Artist Of The Week - Anchor & Braille

It's been about three years since we've gotten an album from Anchor & Braille, the indie side project of Anberlin's Stephen Christian, but this week, on July 31st, the band's sophomore album will be released. The Quiet Life is a collection of haunting melodies and catchy percussion, certainly a maturation of sound since 2009's Felt. The Quiet Life is available now in stores and online through Tooth & Nail Records.


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Artist: The Ember Days
Album: Emergency
Release Date: August 30, 2011
Label: Come&Live!

Over the past year, it's not an understatement to say that The Ember Days have been a favorite band of mine. The funny part is that it didn't start that way. On first listen to their Finger Painting EP that released nearly a year ago to the day (which I still listen to often), I was let down, expecting more music like their previous self-titled EP, but heard only two songs with vocals, and three, somewhat lengthy and ambient, instrumentals, and I decided that it wasn't my thing. I was wrong. After further listen however, I had a much different perspective of the instrumental music. Each song had plenty of texture and depth, and soon after a disappointing first opinion of the music, I realized that my early judgment was holding me back from the point of the music, which has a purpose to lead the listener into the presence of God. And that is what The Ember Days are all about, not just making music because it sounds good on the ears, but for those listening to just truly worship God.

After all that previously said, The Ember Days are now bringing us a brand new, full length album (their first since Your Eyes Light Up), entitled Emergency. To those approaching this new album as a continuation of the ambience and atmosphere of Finger Painting, that is an incorrect assumption. Emergency takes a bit of a new direction for the band, with a darker, rockier feel at times, and at others, there are more subtle moments of intimate worship, that inspire you to just get alone into a quiet place, and experience God's never ending, loving presence.

The first half of Emergency is a bit more aggressive and rock-driven, especially "Unite Your Bride," on which guitarist Jason Belcher does lead vocals for, along with the reworking of "Yeshua" as well. Janell Belcher still takes the lead vocal position for the majority of the album, and her vocals go from hitting powerful sections on "Make Us One," to a softer side on "How Great You Are" and "Adore." The album also has a new, redone version of their older song, "Run To You," which has a bit more of a full sound, as a result of the added electric guitars.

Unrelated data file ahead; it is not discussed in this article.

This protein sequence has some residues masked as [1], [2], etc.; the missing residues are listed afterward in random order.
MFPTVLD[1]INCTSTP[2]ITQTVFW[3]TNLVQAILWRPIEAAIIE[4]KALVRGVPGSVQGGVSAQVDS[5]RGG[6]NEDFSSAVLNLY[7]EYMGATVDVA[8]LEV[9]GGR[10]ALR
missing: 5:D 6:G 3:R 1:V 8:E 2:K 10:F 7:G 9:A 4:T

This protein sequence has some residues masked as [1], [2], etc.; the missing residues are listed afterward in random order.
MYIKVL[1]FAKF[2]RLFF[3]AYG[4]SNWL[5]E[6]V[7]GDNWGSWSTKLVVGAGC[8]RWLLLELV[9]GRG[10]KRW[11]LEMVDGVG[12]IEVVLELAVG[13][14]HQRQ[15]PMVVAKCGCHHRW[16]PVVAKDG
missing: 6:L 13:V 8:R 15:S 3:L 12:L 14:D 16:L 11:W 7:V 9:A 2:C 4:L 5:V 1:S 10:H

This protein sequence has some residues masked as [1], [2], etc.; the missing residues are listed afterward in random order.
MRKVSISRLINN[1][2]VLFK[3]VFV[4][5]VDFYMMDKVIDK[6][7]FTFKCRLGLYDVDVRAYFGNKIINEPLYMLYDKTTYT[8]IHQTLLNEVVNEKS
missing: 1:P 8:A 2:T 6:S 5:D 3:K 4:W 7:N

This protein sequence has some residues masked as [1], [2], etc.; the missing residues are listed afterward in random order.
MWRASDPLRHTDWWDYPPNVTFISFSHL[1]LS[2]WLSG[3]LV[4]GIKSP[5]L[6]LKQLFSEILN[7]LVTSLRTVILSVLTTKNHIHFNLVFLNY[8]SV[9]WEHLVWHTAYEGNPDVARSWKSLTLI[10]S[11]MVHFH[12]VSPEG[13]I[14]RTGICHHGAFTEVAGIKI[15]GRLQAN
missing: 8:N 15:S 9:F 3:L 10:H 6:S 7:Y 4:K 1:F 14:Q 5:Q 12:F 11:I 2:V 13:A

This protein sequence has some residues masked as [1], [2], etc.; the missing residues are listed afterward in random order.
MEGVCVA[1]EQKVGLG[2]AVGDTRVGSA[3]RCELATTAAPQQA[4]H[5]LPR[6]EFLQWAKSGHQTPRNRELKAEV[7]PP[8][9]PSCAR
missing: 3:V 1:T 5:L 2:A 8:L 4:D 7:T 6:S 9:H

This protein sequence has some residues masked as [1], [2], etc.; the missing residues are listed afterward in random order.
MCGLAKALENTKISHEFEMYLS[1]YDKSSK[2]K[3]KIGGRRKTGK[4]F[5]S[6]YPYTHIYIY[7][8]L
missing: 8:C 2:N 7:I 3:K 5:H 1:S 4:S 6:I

There is in fact an instrumental on Emergency, which is the album's title track, but really does not sound anything like the instrumentals on Finger Painting. The song is mainly made up of piano strokes, which at one point reaches a crescendo, where it adds in guitars, strings, and percussion, before dying back down into where "Emergency" started. One of the album's highest points follows soon after. "High Above" is highlighted with Janell's vocals, and light, sweet piano parts, and its chorus of adoration for Christ is a joyous thing to hear.

Overall: The Ember Days have a sole purpose, and that is to worship. Emergency only furthers their mission and ministry as a band, and in all the prayers and adoration of God in these 10 songs, the listener is encouraged to get very intimate and personal with our Creator, and pour out our hearts to Him. To me, that is an amazing thing, and I encourage you to check out this album, as a free gift from the band and Come&Live!, and truly enter into the presence of God with worship.

Reviewed by Brooks Ginnan

  1. Unite Your Bride
  2. Make Us One
  3. All Honor
  4. Run To You
  5. Yeshua
  6. How Great You Are
  7. Emergency
  8. High Above
  9. Adore
  10. Sound Of You
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